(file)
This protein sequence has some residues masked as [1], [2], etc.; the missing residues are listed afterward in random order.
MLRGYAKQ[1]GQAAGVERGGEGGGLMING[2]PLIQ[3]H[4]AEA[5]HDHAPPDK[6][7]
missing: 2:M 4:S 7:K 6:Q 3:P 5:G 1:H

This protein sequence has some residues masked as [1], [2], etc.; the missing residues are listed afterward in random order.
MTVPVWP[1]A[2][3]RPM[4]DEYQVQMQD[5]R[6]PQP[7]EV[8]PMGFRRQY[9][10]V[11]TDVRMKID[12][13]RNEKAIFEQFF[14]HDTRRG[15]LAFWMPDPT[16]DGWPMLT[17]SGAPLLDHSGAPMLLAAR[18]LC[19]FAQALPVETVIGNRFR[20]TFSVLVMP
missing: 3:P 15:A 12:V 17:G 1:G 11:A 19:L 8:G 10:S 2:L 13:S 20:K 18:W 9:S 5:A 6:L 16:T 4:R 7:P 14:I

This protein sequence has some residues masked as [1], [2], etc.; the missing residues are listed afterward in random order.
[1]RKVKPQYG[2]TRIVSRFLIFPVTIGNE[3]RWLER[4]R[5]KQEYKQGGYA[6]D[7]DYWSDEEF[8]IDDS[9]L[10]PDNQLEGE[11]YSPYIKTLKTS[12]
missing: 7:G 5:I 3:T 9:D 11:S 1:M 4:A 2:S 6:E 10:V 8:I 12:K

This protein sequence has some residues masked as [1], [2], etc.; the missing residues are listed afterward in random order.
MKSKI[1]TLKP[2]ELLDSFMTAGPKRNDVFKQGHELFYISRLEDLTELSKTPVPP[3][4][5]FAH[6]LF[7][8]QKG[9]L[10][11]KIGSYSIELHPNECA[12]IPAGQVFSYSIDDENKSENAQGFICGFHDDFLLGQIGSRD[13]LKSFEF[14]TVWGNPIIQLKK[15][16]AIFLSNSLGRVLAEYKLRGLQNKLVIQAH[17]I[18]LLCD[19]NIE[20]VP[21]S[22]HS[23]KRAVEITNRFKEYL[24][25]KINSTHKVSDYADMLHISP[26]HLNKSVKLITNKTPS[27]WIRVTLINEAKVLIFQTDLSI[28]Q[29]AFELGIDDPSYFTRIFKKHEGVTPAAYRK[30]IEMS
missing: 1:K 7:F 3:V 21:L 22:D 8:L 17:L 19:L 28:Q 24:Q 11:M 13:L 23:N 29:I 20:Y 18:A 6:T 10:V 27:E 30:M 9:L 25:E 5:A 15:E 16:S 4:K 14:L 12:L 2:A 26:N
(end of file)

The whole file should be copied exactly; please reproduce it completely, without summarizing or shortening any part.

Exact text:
This protein sequence has some residues masked as [1], [2], etc.; the missing residues are listed afterward in random order.
MLRGYAKQ[1]GQAAGVERGGEGGGLMING[2]PLIQ[3]H[4]AEA[5]HDHAPPDK[6][7]
missing: 2:M 4:S 7:K 6:Q 3:P 5:G 1:H

This protein sequence has some residues masked as [1], [2], etc.; the missing residues are listed afterward in random order.
MTVPVWP[1]A[2][3]RPM[4]DEYQVQMQD[5]R[6]PQP[7]EV[8]PMGFRRQY[9][10]V[11]TDVRMKID[12][13]RNEKAIFEQFF[14]HDTRRG[15]LAFWMPDPT[16]DGWPMLT[17]SGAPLLDHSGAPMLLAAR[18]LC[19]FAQALPVETVIGNRFR[20]TFSVLVMP
missing: 3:P 15:A 12:V 17:G 1:G 11:A 19:L 8:G 10:S 2:L 13:S 20:K 18:W 9:S 5:A 6:L 16:T 4:R 7:P 14:I

This protein sequence has some residues masked as [1], [2], etc.; the missing residues are listed afterward in random order.
[1]RKVKPQYG[2]TRIVSRFLIFPVTIGNE[3]RWLER[4]R[5]KQEYKQGGYA[6]D[7]DYWSDEEF[8]IDDS[9]L[10]PDNQLEGE[11]YSPYIKTLKTS[12]
missing: 7:G 5:I 3:T 9:D 11:S 1:M 4:A 2:S 6:E 10:V 8:I 12:K

This protein sequence has some residues masked as [1], [2], etc.; the missing residues are listed afterward in random order.
MKSKI[1]TLKP[2]ELLDSFMTAGPKRNDVFKQGHELFYISRLEDLTELSKTPVPP[3][4][5]FAH[6]LF[7][8]QKG[9]L[10][11]KIGSYSIELHPNECA[12]IPAGQVFSYSIDDENKSENAQGFICGFHDDFLLGQIGSRD[13]LKSFEF[14]TVWGNPIIQLKK[15][16]AIFLSNSLGRVLAEYKLRGLQNKLVIQAH[17]I[18]LLCD[19]NIE[20]VP[21]S[22]HS[23]KRAVEITNRFKEYL[24][25]KINSTHKVSDYADMLHISP[26]HLNKSVKLITNKTPS[27]WIRVTLINEAKVLIFQTDLSI[28]Q[29]AFELGIDDPSYFTRIFKKHEGVTPAAYRK[30]IEMS
missing: 1:K 7:F 3:V 21:L 22:D 8:L 17:L 19:L 28:Q 24:Q 11:M 13:L 23:N 29:I 20:Y 18:A 6:T 10:V 27:E 30:M 9:L 25:E 5:A 15:E 16:S 4:K 14:L 12:L 2:A 26:N